North Korea is one of the most closed and secretive societies in the world. Despite a high level of interest from the outside world, we have very little detailed information about how the country functions economically. In this valuable book for both the academic and policy-making circles, Byung-Yeon Kim offers the most comprehensive and systematic analysis of the present day North Korean economy in the context of economic systems and transition economics. It addresses what is really happening in the North Korean economy, why it has previously failed, and how the country can make the transition to a market economy.…


Book cover of The Great Successor: The Divinely Perfect Destiny of Brilliant Comrade Kim Jong Un

Stephan Haggard and Marcus Noland Why did I love this book?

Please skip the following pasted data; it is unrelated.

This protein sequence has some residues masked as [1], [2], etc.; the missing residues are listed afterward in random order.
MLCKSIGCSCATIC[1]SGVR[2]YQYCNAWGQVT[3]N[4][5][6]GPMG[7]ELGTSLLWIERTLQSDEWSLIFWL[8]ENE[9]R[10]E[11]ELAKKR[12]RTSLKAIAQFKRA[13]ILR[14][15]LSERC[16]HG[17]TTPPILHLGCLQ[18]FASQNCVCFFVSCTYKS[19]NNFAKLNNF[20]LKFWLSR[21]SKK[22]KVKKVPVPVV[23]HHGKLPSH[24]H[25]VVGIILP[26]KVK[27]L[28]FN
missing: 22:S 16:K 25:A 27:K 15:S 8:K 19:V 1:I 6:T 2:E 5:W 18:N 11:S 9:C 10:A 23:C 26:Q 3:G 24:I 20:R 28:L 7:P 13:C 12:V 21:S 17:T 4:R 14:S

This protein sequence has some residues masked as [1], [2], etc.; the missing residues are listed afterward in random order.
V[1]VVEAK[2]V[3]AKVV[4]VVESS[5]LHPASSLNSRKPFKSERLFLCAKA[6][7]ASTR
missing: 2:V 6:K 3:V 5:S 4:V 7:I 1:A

Ana Fifield is a top-flight journalist, and this is the most detailed biography of Kim Jong Un to date. Fifield has interviewed everyone who could possibly be interviewed, going back to teachers in a Swiss boarding school for insights into Kim Jong Un’s psyche. But why would such a book get mentioned in a list on the Korean economy? Because North Korea is best understood as a monarchy, and the court economy is non-trivial. Among many other details, Fifield provides insight into the lavish lifestyles of the family and the small circle of insiders that are at the core of the regime. Needless to say, the contrast with the lives of everyday North Koreans could not be more stark. An added benefit: the book contains a funny story involving Noland, President Barack Obama, and NBA coach Steve Kerr. 

By Anna Fifield,

Why should I read it?

1 author picked The Great Successor as one of their favorite books, and they share why you should read it.

What is this book about?